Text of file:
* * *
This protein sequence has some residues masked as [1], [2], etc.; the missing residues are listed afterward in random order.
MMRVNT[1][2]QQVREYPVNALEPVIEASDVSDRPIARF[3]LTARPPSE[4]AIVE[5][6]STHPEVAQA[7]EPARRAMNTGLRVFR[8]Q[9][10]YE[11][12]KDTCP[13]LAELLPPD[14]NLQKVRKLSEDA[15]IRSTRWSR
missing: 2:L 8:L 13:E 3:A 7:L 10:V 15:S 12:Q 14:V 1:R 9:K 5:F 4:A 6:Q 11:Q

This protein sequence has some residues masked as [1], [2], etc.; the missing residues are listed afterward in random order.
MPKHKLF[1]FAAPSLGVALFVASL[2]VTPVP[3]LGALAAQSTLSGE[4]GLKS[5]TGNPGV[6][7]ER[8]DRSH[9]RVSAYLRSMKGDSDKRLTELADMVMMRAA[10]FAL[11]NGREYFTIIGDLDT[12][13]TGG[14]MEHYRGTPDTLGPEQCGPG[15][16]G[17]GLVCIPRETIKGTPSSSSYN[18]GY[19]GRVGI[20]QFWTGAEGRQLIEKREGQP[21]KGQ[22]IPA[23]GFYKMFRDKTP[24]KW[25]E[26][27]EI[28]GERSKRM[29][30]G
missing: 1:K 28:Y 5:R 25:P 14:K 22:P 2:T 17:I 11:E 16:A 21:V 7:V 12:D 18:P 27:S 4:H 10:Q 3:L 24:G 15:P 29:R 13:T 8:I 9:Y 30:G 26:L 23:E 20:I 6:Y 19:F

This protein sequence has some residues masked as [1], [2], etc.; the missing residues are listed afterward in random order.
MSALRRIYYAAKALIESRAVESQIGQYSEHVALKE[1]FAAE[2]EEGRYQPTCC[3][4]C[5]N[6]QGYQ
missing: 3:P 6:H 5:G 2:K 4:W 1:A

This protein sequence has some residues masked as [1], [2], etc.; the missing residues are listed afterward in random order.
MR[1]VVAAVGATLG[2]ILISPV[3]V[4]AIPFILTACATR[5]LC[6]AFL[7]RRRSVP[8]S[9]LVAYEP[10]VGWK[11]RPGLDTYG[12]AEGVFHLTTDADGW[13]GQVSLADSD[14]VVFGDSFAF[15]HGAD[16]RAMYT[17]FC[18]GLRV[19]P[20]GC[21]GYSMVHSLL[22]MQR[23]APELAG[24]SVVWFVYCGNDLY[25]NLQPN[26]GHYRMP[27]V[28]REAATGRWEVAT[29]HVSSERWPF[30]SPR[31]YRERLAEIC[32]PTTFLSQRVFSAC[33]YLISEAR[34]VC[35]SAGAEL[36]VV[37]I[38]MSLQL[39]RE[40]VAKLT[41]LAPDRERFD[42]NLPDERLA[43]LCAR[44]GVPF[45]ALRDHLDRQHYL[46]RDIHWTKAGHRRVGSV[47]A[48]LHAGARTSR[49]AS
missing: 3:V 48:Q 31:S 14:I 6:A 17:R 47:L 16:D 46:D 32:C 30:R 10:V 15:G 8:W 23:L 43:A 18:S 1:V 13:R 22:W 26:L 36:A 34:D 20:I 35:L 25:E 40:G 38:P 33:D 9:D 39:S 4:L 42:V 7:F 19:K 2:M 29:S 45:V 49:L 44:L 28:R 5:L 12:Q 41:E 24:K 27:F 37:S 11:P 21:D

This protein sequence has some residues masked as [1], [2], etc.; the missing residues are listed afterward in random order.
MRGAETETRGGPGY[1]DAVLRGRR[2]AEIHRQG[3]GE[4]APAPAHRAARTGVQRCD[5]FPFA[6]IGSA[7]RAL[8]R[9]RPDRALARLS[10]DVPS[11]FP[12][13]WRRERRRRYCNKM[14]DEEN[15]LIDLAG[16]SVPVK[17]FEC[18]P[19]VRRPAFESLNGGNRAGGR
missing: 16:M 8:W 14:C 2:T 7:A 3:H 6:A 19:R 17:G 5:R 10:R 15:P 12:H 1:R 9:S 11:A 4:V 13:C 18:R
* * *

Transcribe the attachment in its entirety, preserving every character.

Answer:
This protein sequence has some residues masked as [1], [2], etc.; the missing residues are listed afterward in random order.
MMRVNT[1][2]QQVREYPVNALEPVIEASDVSDRPIARF[3]LTARPPSE[4]AIVE[5][6]STHPEVAQA[7]EPARRAMNTGLRVFR[8]Q[9][10]YE[11][12]KDTCP[13]LAELLPPD[14]NLQKVRKLSEDA[15]IRSTRWSR
missing: 2:L 8:L 13:E 3:A 7:L 10:V 15:S 12:Q 14:V 1:R 9:K 5:F 4:A 6:Q 11:Q

This protein sequence has some residues masked as [1], [2], etc.; the missing residues are listed afterward in random order.
MPKHKLF[1]FAAPSLGVALFVASL[2]VTPVP[3]LGALAAQSTLSGE[4]GLKS[5]TGNPGV[6][7]ER[8]DRSH[9]RVSAYLRSMKGDSDKRLTELADMVMMRAA[10]FAL[11]NGREYFTIIGDLDT[12][13]TGG[14]MEHYRGTPDTLGPEQCGPG[15][16]G[17]GLVCIPRETIKGTPSSSSYN[18]GY[19]GRVGI[20]QFWTGAEGRQLIEKREGQP[21]KGQ[22]IPA[23]GFYKMFRDKTP[24]KW[25]E[26][27]EI[28]GERSKRM[29][30]G
missing: 1:K 28:Y 5:R 25:P 14:K 22:P 2:T 17:I 11:E 16:A 21:V 7:V 12:D 18:P 27:S 4:H 10:Q 3:L 24:G 15:P 29:R 13:T 8:I 9:Y 30:G 26:L 23:E 20:I 6:Y 19:F

This protein sequence has some residues masked as [1], [2], etc.; the missing residues are listed afterward in random order.
MSALRRIYYAAKALIESRAVESQIGQYSEHVALKE[1]FAAE[2]EEGRYQPTCC[3][4]C[5]N[6]QGYQ
missing: 3:P 6:H 5:G 2:K 4:W 1:A

This protein sequence has some residues masked as [1], [2], etc.; the missing residues are listed afterward in random order.
MR[1]VVAAVGATLG[2]ILISPV[3]V[4]AIPFILTACATR[5]LC[6]AFL[7]RRRSVP[8]S[9]LVAYEP[10]VGWK[11]RPGLDTYG[12]AEGVFHLTTDADGW[13]GQVSLADSD[14]VVFGDSFAF[15]HGAD[16]RAMYT[17]FC[18]GLRV[19]P[20]GC[21]GYSMVHSLL[22]MQR[23]APELAG[24]SVVWFVYCGNDLY[25]NLQPN[26]GHYRMP[27]V[28]REAATGRWEVAT[29]HVSSERWPF[30]SPR[31]YRERLAEIC[32]PTTFLSQRVFSAC[33]YLISEAR[34]VC[35]SAGAEL[36]VV[37]I[38]MSLQL[39]RE[40]VAKLT[41]LAPDRERFD[42]NLPDERLA[43]LCAR[44]GVPF[45]ALRDHLDRQHYL[46]RDIHWTKAGHRRVGSV[47]A[48]LHAGARTSR[49]AS
missing: 3:V 48:Q 31:S 14:I 6:A 17:R 47:L 16:D 46:D 32:C 30:R 10:V 15:G 8:W 23:L 43:A 18:S 1:V 13:R 22:W 26:L 36:A 34:D 20:I 35:L 25:E 40:G 38:P 33:D 9:D 39:S 4:L 42:V 7:F 19:K 2:M 29:S 45:V 49:L 44:L 28:R 5:L 12:Q 41:E 24:K 27:F 37:S 11:P 21:D

This protein sequence has some residues masked as [1], [2], etc.; the missing residues are listed afterward in random order.
MRGAETETRGGPGY[1]DAVLRGRR[2]AEIHRQG[3]GE[4]APAPAHRAARTGVQRCD[5]FPFA[6]IGSA[7]RAL[8]R[9]RPDRALARLS[10]DVPS[11]FP[12][13]WRRERRRRYCNKM[14]DEEN[15]LIDLAG[16]SVPVK[17]FEC[18]P[19]VRRPAFESLNGGNRAGGR
missing: 16:M 8:W 14:C 2:T 7:A 3:H 6:A 19:R 17:G 5:R 10:R 15:P 12:H 1:R 9:S 11:A 4:V 13:C 18:R